Keirsey Temperament vs. Myers-Briggs Types
By David Mark Keirsey
Compared to the difference between astrology or even other non-Jungian based theories or methods of classifying personality, there isn’t much difference at a superficial level. However, there are some major practical differences and a large theoretical difference between the two bodies of work. The first essential difference is that, while Keirsey describes observed long term behaviorial patterns, Myers often describes what people have in mind. The second essential difference is that Myers used a linear four factor model to characterize ‘invariant’ patterns of behavior of the individual throughout their lifetime, whereas Keirsey uses a systems field theory model to characterize these patterns. Lastly, the problems of intelligence and madness, that is, what are they and how they relate to temperament, were not effectively addressed by Jung or Myers.
To illustrate graphically the difference between the two bodies of work, one can look at the following simplifications of how the each theory represents the ‘temperament’ and ‘character’ of an individual, although Myers did not explicitly address the notions of temperament and character.
One of the practical problems with defining the differences of the models is that a great deal of printed or web material and books have mixed the two models together, for they are similar. Keirsey gave Isabel Myers, a layman, a great deal of credit for rescuing Jung’s work and for having done a great job at observing people. He related her work to other work done in the early part of the 20th century in personality, not related to Jung and illustrated that these ideas about personality are quite old.
But many others have blurred the difference between ‘Myers-Briggs’ and ‘MBTI’ versus the published material and work of Keirsey. Keirsey’s ‘Please Understand Me’ (published in 1978) had a significant impact in promoting ‘Myers-Briggs’ MBTI, which was published in 1962, and ‘Gifts Differing’ by Isabel Myers, which was published in 1982. In fact, most descriptions found in ‘Myers-Briggs’ books or web material are significantly based on Keirsey's ‘Please Understand Me’ or his sixteen portraits that were circulated in the early ‘70s. Many people give a xeroxed Myers-Briggs ‘test’, which is, in fact, most likely the Keirsey Temperament Sorter. There have been numerous articles on ‘Myers-Briggs’, which actually used Keirsey’s work and instruments, and attributed them to Myers-Briggs. Hence, there is a general mixing of the bodies of work.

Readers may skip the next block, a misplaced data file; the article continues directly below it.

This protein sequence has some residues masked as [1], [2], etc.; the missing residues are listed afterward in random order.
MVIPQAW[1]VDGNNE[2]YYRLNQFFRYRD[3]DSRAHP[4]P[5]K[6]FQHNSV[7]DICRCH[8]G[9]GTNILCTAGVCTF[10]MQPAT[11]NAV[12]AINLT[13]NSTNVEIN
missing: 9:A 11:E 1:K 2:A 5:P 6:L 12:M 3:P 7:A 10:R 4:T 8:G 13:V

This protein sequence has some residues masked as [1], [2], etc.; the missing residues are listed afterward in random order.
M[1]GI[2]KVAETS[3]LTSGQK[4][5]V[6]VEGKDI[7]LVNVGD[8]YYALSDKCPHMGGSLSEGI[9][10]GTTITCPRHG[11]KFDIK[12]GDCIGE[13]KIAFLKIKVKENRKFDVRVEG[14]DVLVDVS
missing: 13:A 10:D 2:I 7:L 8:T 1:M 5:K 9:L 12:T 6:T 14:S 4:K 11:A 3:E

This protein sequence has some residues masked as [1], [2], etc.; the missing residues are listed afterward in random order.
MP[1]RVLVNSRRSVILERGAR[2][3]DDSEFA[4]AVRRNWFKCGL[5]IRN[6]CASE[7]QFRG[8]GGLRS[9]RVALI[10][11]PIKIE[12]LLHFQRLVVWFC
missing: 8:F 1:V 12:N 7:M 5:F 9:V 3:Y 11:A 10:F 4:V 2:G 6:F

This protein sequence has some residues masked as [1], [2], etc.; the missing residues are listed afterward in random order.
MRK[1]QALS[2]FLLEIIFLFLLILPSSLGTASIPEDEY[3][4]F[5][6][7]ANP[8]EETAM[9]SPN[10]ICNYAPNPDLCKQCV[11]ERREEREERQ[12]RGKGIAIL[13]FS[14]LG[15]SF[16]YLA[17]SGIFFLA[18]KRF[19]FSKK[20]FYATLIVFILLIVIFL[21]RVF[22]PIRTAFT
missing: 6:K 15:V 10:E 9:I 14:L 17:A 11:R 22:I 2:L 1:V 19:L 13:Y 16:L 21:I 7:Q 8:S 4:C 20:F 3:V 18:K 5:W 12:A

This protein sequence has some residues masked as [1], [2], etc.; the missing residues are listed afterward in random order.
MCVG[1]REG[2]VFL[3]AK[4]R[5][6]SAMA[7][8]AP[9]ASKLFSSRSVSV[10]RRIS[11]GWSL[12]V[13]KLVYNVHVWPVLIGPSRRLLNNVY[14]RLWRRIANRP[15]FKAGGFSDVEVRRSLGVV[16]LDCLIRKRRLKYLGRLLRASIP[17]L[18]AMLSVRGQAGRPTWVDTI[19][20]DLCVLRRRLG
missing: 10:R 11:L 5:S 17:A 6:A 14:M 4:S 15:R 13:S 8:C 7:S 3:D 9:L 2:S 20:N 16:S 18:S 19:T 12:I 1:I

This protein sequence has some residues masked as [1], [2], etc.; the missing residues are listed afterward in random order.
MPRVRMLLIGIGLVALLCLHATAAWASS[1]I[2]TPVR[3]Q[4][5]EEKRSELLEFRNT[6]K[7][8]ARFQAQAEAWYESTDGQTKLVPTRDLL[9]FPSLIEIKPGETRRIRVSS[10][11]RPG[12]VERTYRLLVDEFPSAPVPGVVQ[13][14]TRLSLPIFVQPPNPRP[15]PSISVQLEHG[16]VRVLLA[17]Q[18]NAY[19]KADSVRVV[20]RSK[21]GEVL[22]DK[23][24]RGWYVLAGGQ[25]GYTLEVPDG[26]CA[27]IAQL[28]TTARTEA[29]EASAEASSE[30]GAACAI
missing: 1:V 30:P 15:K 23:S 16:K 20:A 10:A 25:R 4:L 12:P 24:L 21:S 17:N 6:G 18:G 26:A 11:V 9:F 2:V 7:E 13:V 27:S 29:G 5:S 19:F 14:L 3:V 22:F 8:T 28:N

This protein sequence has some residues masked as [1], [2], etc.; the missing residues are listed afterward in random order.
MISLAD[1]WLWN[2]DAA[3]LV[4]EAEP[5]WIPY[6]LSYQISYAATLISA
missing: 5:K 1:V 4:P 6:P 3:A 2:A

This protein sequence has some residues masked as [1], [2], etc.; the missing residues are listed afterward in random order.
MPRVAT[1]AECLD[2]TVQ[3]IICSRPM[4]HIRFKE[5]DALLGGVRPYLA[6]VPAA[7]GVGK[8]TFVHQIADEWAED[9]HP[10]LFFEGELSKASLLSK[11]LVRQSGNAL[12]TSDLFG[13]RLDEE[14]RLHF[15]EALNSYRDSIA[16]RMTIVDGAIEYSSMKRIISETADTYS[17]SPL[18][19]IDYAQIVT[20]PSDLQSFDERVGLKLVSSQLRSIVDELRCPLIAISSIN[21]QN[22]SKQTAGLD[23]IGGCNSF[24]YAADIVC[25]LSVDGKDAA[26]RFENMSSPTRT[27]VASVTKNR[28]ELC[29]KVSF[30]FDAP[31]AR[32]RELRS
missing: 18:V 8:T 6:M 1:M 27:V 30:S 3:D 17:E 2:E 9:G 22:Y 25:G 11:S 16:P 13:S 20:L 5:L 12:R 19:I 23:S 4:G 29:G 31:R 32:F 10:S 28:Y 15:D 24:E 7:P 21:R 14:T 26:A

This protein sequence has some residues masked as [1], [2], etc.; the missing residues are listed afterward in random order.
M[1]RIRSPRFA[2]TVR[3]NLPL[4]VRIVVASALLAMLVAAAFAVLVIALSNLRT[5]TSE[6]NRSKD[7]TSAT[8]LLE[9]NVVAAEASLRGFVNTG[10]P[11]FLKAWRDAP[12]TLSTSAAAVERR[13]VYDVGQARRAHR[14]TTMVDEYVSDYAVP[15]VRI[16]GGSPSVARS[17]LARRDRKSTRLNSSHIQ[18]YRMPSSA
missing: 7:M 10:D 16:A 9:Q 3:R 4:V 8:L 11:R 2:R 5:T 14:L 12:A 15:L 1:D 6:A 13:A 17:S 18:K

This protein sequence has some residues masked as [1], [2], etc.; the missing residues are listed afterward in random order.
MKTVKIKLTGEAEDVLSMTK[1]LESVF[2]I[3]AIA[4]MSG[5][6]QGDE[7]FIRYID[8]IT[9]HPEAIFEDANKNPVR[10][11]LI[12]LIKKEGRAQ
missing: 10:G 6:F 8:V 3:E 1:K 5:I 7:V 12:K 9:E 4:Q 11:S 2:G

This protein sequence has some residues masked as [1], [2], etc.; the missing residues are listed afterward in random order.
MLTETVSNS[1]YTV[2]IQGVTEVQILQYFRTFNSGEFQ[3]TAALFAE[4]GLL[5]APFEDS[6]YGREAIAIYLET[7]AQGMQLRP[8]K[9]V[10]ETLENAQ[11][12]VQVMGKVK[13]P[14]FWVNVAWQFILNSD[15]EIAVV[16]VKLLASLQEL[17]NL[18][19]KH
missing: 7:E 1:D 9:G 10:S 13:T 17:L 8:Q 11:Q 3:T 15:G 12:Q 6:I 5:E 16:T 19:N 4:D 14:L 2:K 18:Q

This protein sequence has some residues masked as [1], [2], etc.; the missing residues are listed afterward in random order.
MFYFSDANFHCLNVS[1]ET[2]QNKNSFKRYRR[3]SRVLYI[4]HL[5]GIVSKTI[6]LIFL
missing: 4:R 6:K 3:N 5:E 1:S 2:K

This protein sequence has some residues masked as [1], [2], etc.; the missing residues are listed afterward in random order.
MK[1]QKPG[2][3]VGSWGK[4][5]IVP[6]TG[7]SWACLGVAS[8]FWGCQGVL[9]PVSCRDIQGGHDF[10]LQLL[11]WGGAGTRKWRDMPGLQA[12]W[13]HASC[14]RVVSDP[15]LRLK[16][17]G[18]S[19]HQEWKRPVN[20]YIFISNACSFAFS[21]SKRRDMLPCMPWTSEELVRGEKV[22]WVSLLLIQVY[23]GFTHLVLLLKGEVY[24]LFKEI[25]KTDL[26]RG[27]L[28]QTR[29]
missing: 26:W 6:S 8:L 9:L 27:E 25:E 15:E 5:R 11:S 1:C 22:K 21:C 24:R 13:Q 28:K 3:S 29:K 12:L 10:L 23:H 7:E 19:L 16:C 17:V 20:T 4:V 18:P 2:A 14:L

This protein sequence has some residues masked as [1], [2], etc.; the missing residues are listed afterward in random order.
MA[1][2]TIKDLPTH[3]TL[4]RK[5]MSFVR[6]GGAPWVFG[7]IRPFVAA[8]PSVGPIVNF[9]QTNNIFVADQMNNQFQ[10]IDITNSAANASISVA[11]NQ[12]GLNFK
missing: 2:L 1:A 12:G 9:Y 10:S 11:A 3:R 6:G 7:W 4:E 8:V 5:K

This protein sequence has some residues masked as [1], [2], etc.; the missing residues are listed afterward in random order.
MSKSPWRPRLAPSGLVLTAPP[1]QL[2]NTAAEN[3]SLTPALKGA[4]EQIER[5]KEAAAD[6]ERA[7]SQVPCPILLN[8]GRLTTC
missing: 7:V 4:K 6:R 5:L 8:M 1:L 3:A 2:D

The bottom line of the differences between the theories comes in describing the ‘aspects’ of personality. Keirsey has done an in-depth, systematic analysis and synthesis of aspects of personality for temperament that included the temperaments' unique interests, orientation, values, self-image, and social roles. Whereas, Myers’ brilliant simplifications of Jung’s work facilitate the talking about four scales; for example, ‘Introverts’, in general, as a useful concept of group behavior (such as INTJ, ISFJ, INTP, ISTP), whereas Keirsey says it’s more complicated than that, and if one tries to push the concept of ‘Introverts’ too far, you will make assertions that aren't true for all temperaments.
First, let's see where Isabel Myers got her ‘scales’ (E/I, N/S, T/F, P/J). She essentially got them as she and her mother, Katherine Briggs, boiled down Carl Jung’s writings on personality types. Where did Carl Jung get his ideas about personality? Well, he had picked up a few notions from other people and from some common knowledge in Germany at the time. He picked up ‘Extrovert’ and ‘Introvert’ from what had been around for years, a folk psychology notion that was Latinized by someone in Germany in around 1850. Most people easily recognize that some people are much more sociable than others; the parallel of ‘gregarious’ and ‘shy’ are related concepts in English. Second, Jung probably borrowed the notion of tough-minded and tender-minded from William James, when James discussed the mental aspects of the objective and subjective attitudes, while Jung visited with James in America. Carl Jung also discussed many aspects of ‘the mind’, and noticed that it appeared that some people were better at and felt more comfortable in talking about abstract concepts, and others seem to be better at talking about and felt more comfortable with the concrete: having to do with real objects and real people. Lastly, Jung also talked about how ‘the mind’ appears to make decisions, some people tending toward being judgmental and decisive and others being less judgmental and flexible, but that discussion is not very visible in his book ‘Psychological Types’, published in 1923.